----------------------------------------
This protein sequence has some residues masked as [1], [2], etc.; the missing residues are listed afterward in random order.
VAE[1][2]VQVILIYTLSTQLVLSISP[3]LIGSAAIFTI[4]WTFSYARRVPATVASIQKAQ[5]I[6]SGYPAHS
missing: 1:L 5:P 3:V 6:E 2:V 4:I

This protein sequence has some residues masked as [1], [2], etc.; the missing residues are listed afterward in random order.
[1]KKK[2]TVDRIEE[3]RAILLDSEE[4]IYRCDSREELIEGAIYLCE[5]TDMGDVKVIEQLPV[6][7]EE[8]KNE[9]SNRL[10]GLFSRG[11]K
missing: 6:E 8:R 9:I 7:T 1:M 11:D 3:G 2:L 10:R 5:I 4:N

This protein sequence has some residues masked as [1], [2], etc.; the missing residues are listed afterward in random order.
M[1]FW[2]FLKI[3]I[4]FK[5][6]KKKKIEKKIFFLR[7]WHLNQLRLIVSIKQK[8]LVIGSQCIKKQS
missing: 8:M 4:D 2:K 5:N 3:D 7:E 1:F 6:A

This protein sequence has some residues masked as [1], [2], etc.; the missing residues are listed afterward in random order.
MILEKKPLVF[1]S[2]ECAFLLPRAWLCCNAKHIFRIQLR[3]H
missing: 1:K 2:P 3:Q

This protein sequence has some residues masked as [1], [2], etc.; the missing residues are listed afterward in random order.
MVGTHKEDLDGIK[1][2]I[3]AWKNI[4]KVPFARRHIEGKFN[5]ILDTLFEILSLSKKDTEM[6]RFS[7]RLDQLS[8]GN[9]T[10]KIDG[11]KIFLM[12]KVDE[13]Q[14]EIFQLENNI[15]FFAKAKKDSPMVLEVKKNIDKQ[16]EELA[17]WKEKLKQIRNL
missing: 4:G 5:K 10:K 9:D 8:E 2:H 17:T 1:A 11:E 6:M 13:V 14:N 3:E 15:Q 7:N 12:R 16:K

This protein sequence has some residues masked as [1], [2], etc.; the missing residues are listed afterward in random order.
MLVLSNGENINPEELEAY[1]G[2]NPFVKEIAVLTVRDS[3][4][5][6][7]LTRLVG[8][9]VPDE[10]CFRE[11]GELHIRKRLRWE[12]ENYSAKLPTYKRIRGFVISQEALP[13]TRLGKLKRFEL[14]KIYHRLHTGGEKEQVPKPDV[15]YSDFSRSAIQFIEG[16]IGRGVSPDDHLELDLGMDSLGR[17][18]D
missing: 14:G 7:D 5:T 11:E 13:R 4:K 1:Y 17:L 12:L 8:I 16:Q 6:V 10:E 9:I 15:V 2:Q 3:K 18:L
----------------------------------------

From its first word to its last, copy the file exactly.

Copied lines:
This protein sequence has some residues masked as [1], [2], etc.; the missing residues are listed afterward in random order.
VAE[1][2]VQVILIYTLSTQLVLSISP[3]LIGSAAIFTI[4]WTFSYARRVPATVASIQKAQ[5]I[6]SGYPAHS
missing: 1:L 5:P 3:V 6:E 2:V 4:I

This protein sequence has some residues masked as [1], [2], etc.; the missing residues are listed afterward in random order.
[1]KKK[2]TVDRIEE[3]RAILLDSEE[4]IYRCDSREELIEGAIYLCE[5]TDMGDVKVIEQLPV[6][7]EE[8]KNE[9]SNRL[10]GLFSRG[11]K
missing: 6:E 8:R 9:I 7:T 1:M 11:D 3:G 2:L 10:R 5:I 4:N

This protein sequence has some residues masked as [1], [2], etc.; the missing residues are listed afterward in random order.
M[1]FW[2]FLKI[3]I[4]FK[5][6]KKKKIEKKIFFLR[7]WHLNQLRLIVSIKQK[8]LVIGSQCIKKQS
missing: 8:M 4:D 2:K 5:N 3:D 7:E 1:F 6:A

This protein sequence has some residues masked as [1], [2], etc.; the missing residues are listed afterward in random order.
MILEKKPLVF[1]S[2]ECAFLLPRAWLCCNAKHIFRIQLR[3]H
missing: 1:K 2:P 3:Q

This protein sequence has some residues masked as [1], [2], etc.; the missing residues are listed afterward in random order.
MVGTHKEDLDGIK[1][2]I[3]AWKNI[4]KVPFARRHIEGKFN[5]ILDTLFEILSLSKKDTEM[6]RFS[7]RLDQLS[8]GN[9]T[10]KIDG[11]KIFLM[12]KVDE[13]Q[14]EIFQLENNI[15]FFAKAKKDSPMVLEVKKNIDKQ[16]EELA[17]WKEKLKQIRNL
missing: 4:G 5:K 10:K 9:D 8:E 2:H 17:T 1:A 11:E 6:M 13:V 14:N 3:E 15:Q 7:N 12:R 16:K

This protein sequence has some residues masked as [1], [2], etc.; the missing residues are listed afterward in random order.
MLVLSNGENINPEELEAY[1]G[2]NPFVKEIAVLTVRDS[3][4][5][6][7]LTRLVG[8][9]VPDE[10]CFRE[11]GELHIRKRLRWE[12]ENYSAKLPTYKRIRGFVISQEALP[13]TRLGKLKRFEL[14]KIYHRLHTGGEKEQVPKPDV[15]YSDFSRSAIQFIEG[16]IGRGVSPDDHLELDLGMDSLGR[17][18]D
missing: 14:G 7:D 5:T 11:E 13:R 4:K 1:Y 17:L 12:L 8:I 16:Q 6:V 10:E 9:I 15:V 2:Q 3:K 18:L